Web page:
Birdwing Butterfly - Queen Alexandra
Birdwing butterflies are the largest of all butterflies. Birdwings are typified by large size (up to a maximum body length of 7.6 cm or 3 inches and a wingspan of 28 cm or 11 inches in O. alexandrae), showy coloration (in contrasting shades of green, yellow, black, white, and sometimes blue or orange), and slender, lanceolate forewings.
The male Birdwing is brightly coloured with green, gold and black, and is smaller than the female. The larger female Birdwing is black and white, with yellow markings on the hindwings. She has a wingspan of up to 20 cm.
With few exceptions (i.e., the New Guinean O. meridionalis and O. paradisea), the hindwings lack tails. Sexual dimorphism is strong in Ornithoptera species only, where males are black combined with bright iridescent green, blue, orange or yellow while the larger and less colourful females are overall black or dark brownish with white, pale brown or yellow markings. Throngs of Birdwing butterflies can be seen around Aristolochia acuminata or Pararistolochia deltantha vines in summer in the tropical rainforests. These vines are also called Dutchman’s Pipe because of the shape of the flowers.
The female Birdwing butterfly lays her eggs on the leaves of these two species of Aristolochia vines. First, she locates the correct plants by ‘tasting’ various leaves with chemical receptors in her forelegs. These receptors pick up chemical cues from the leaves of the vine. She also uses sense organs at the end of her abdomen to find tender young leaves which will be suitable for caterpillar food.
Males and females of most Troides birdwings are similar and have jet black to brown dorsal forewings, often with the veins bordered in grey to creamy-white. At least one of these darkly-coloured species (T. rhadamathus) possesses thermoreceptors on the anal veins (A2 and A3) of the wings and on the antennal clubs. The antennal receptors of the clubs—which also possess hygroreceptors that measure atmospheric humidity—are known as sensilla basiconica. The thermoreceptors are sensitive to sudden increases in temperature; they are thought to help the butterfly thermoregulate and avoid overheating while basking.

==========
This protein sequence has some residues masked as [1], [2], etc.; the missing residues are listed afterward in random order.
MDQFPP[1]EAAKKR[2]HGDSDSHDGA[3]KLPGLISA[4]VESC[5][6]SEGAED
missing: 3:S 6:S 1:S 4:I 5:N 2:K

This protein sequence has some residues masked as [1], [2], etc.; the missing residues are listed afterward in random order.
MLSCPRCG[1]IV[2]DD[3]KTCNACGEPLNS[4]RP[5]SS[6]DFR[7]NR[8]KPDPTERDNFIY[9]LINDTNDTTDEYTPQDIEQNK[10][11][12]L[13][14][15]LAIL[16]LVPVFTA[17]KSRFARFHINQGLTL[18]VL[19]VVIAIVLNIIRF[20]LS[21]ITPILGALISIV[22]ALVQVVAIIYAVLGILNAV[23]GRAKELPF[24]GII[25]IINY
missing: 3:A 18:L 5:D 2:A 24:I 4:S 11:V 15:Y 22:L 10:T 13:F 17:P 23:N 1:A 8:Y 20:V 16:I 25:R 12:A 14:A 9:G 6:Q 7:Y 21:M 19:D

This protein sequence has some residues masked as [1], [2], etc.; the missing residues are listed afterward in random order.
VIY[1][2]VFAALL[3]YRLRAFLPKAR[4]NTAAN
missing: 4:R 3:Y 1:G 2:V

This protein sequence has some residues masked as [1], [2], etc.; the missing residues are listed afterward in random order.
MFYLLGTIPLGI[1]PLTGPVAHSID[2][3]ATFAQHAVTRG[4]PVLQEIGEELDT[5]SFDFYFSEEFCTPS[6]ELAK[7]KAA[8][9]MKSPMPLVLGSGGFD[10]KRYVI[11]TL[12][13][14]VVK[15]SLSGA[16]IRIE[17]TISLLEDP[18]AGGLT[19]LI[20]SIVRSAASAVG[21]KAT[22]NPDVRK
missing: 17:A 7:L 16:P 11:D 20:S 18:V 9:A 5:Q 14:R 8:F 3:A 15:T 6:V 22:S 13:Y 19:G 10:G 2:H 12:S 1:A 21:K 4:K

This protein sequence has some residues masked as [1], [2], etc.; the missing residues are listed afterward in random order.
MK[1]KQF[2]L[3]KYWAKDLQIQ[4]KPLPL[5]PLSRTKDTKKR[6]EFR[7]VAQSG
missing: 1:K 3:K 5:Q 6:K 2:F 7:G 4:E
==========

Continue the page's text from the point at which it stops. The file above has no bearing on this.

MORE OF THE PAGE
Aristolochia vines are poisonous. The Birdwing caterpillars use these plant poison for their own protection by storing the toxins in prominent fleshy orange-red spines on their backs. This colourful protection mechanism prevents birds from eating them.
It is likely that O. priamus miokensis is actually a hybrid between O. priamus urvillenaus and O. priamus bornemanni discovered in the islands of New Britain and Bougainville. Specimens of this subspecies are variable, and can be identical to specimens of either parent, or intermediates.
Immigration may also explain its rarity, as Mioko is a small island and, as of 2001, its host plants had been reduced to a few Aristolochia tagala vines growing in a local village.
K1.05 - Orange Birdwing - Ornithoptera croesus lydius
K1.05 - Green Birdwing - Ornithoptera Priamus
K5.00 - Blue Birdwing - Ornithoptera Urvillianus
K7.00 - Goliath Birdwing - Ornithoptera Goliathus
RETAIL PRICE K14.10
K10.00 - Queen Alexandra’s Birdwing - ‘Ornithoptera alexandrae’ (pair)